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6 Valuable Negotiating Tips from a NY Entrepreneur & Lawyer: Attitude and Preparation

     Every one of us negotiates our way through life.  Whether bartering a later bedtime with our kids in exchange for a clean room, trying to charm our way into a lower price for the lawn guy’s fall cleanup, or going mano y mano with that greedy supplier at work, everyday we do the negotiation dance.  It is an innate skill that develops naturally over time so the rest of this discussion will seem to be intuitive and common sense.  However, is common sense your common practice?

     In my experience, across all endeavors including negotiation, the key factors in a successful outcome are preparation and attitude.   Preparation is dependent on first defining your goals.  

     In business, negotiating is the tool you use to establish your business relationships and define the framework under which they will be governed.  Accordingly, taking the time to understand what your goals are for the relationship is the most important element that informs how you apply your tools and proceed with your negotiation.

     Equally important, your attitude and personality directly affect your likability.   In my experience people will be more accommodating in a negotiation when you are respectful, trustworthy, transparent and likable, than when you create an impression of being an intractable bully.  As they say, you get more bees with honey than vinegar.

ATTITUDE:  YOUR NEGOTIATING PERSONALITY

  • STRIVING FOR A WIN-WIN OUTCOME     

     Many lawyers and people in general enter into a negotiation with an adversarial mindset.  They see negotiation as a contest and are looking to beat the hell out of the competition.  Try and get past that instinctual mindset.

     A better way to approach a negotiation is to understand your counterpart’s positions and move toward an agreement that provides each party with what they need, while limiting risks and potential problems in the future.  When entering into a deal you are agreeing to work together toward common goals.  To beat each other up, create resentment, stoke suspicions and foster an adversarial relationship is counterintuitive.  Don’t get caught up in the trap of letting an overzealous advocate damage the good will that lead to the negotiation in the first place.

  • SETTING THE ENDZONES

     Business leaders want to get deals done.  They don’t want rounds and rounds of endless negotiation and getting bogged down in minutia.  They want to shake hands and get down to business.

     Accordingly, when it is your side’s role to provide the initial draft of the Agreement, the closer you are to finding a fair middle ground from the start, the quicker you can get down to business.  I’ve seen way too many instances where a first draft was only protecting the side of the party presenting the contract; bad move.  You’re creating bad will and inviting hours of time and expense just to start approaching a reasonable outcome.  Starting close to the middle ground moves the process along faster and results in better compliance on the back end.

  • UNDERSTANDING AND COMMUNICATING YOUR LEVERAGE

     Who needs the deal more?  Create the impression that the deal is not that important to you and you have immediately increased your leverage.  What is the power dynamic between you and the other party?  Does might make right?  Typically not in a win-win situation.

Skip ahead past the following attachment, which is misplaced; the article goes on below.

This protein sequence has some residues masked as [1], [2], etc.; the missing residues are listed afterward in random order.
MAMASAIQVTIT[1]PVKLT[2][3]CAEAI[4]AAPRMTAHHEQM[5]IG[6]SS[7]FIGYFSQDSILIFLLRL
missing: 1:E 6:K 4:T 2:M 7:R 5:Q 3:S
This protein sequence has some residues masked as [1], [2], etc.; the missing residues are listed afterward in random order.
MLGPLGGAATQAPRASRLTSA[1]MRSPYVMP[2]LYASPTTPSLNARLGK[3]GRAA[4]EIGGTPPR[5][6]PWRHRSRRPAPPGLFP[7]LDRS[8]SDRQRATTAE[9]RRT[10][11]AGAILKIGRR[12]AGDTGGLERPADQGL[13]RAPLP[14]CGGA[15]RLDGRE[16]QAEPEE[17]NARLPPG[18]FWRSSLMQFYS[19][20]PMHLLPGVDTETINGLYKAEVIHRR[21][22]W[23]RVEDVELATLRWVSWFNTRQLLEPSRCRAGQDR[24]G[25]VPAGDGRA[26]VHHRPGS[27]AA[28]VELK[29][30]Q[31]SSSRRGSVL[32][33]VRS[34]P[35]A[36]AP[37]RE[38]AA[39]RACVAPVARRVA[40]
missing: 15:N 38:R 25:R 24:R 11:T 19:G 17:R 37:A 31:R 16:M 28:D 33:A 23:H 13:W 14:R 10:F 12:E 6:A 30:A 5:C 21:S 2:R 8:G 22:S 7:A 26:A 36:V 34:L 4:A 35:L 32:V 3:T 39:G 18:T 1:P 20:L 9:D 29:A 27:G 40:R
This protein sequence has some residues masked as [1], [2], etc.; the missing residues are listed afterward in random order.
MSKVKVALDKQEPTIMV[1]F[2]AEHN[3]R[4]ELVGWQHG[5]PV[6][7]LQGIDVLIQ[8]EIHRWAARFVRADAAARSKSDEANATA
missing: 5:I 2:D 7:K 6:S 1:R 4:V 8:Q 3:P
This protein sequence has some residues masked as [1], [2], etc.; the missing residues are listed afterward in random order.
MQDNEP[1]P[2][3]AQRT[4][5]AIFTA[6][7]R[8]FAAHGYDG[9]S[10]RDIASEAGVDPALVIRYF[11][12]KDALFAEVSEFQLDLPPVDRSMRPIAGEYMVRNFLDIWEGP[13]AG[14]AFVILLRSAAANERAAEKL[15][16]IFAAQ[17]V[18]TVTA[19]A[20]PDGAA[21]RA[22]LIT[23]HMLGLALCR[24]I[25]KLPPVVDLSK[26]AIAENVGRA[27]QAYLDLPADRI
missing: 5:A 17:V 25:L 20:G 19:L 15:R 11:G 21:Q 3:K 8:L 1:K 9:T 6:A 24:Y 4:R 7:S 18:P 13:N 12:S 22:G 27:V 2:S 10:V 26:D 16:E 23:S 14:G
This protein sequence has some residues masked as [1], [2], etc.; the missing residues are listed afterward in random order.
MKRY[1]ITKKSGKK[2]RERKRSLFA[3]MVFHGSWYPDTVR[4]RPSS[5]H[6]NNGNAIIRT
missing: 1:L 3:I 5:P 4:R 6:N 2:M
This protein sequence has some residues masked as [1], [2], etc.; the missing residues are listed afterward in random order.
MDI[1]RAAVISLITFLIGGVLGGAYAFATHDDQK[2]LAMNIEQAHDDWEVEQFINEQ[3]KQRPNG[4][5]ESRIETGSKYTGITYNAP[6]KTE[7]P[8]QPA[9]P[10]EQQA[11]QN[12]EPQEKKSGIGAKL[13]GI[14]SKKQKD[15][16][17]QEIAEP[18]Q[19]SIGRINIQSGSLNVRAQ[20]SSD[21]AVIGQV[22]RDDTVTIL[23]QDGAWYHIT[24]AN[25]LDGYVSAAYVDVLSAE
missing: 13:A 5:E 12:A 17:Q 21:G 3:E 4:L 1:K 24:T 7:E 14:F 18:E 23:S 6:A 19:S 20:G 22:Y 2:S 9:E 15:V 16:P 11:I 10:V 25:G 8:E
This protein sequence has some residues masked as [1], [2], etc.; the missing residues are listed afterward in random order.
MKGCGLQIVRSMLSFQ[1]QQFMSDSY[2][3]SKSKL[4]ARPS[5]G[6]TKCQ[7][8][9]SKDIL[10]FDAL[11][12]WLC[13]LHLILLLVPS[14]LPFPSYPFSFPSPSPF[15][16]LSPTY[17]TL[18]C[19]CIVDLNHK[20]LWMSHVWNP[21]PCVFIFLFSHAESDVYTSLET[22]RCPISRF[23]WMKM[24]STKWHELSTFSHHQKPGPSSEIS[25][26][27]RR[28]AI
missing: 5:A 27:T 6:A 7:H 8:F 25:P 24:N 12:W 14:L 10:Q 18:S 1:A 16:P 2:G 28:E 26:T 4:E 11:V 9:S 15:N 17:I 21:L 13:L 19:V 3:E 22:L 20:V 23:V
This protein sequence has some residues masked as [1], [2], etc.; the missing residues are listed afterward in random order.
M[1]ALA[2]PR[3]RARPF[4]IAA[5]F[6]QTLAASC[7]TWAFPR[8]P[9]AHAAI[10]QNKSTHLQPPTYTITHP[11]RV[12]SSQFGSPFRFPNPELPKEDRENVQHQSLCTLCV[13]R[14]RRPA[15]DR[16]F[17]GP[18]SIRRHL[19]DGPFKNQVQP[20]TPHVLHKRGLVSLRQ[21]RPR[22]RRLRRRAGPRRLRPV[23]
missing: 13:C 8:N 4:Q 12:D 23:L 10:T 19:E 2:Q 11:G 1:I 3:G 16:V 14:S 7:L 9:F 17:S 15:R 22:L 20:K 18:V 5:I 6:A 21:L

For most deals to work, each party needs to have some skin in the game.  Otherwise it’s too easy for the party who has put nothing at stake to simply walk away.

PREPARATION

  • PRIORITIZING YOUR DEAL POINTS

     It is crucial to identify how you feel about the importance of the different negotiating points in the agreement.  What is your best-case scenario?  What is the most you are willing to give up to make a deal happen?  How have you ranked different deal points from least important to most important?  Knowing the answers to these questions in advance will give you the confidence to push for more or walk away without second guessing yourself.

  • ANTICIPATING THE PRIORITY OF THE OTHER PARTY’S DEAL POINTS

     An effective negotiator anticipates how the other party may feel about the respective deal points.  It is with this preparation that you will determine where you are able to give in exchange for where you are able to get.  Using your skill to give things that are of lesser importance to you in exchange for concessions on things that are of greater importance is the essence of effective negotiation.  

  • KNOW YOUR RESPONSES TO OBJECTIONS IN ADVANCE

     In most cases you will know exactly where the other party is going to push back.  Being prepared with well thought out responses to objections can allow you to take the objections and turn them to your advantage.  If they object to a point that is not that important to you, show some pain and be prepared to offer up a minor concession in exchange for a meaningful concession on their part.  

     Most deals will boil down to only a handful of deal points.  Know what’s important for both sides and you have the tools to give a little and get a lot.

CONCLUSION

    We negotiate everyday.  There are countless opportunities to practice your skills.  As long as you are dealing with someone who has the power to make decisions you’d be surprised how often you can get a better deal.  

     Next time you check in at a hotel, are renting a car or spending a lot of money in a store have some fun and practice your negotiating.  A bigger room, more luxurious car or extra discounts sometimes are as easy as a big smile, friendly words and simply asking.  Give it a try and build your confidence for the next big deal.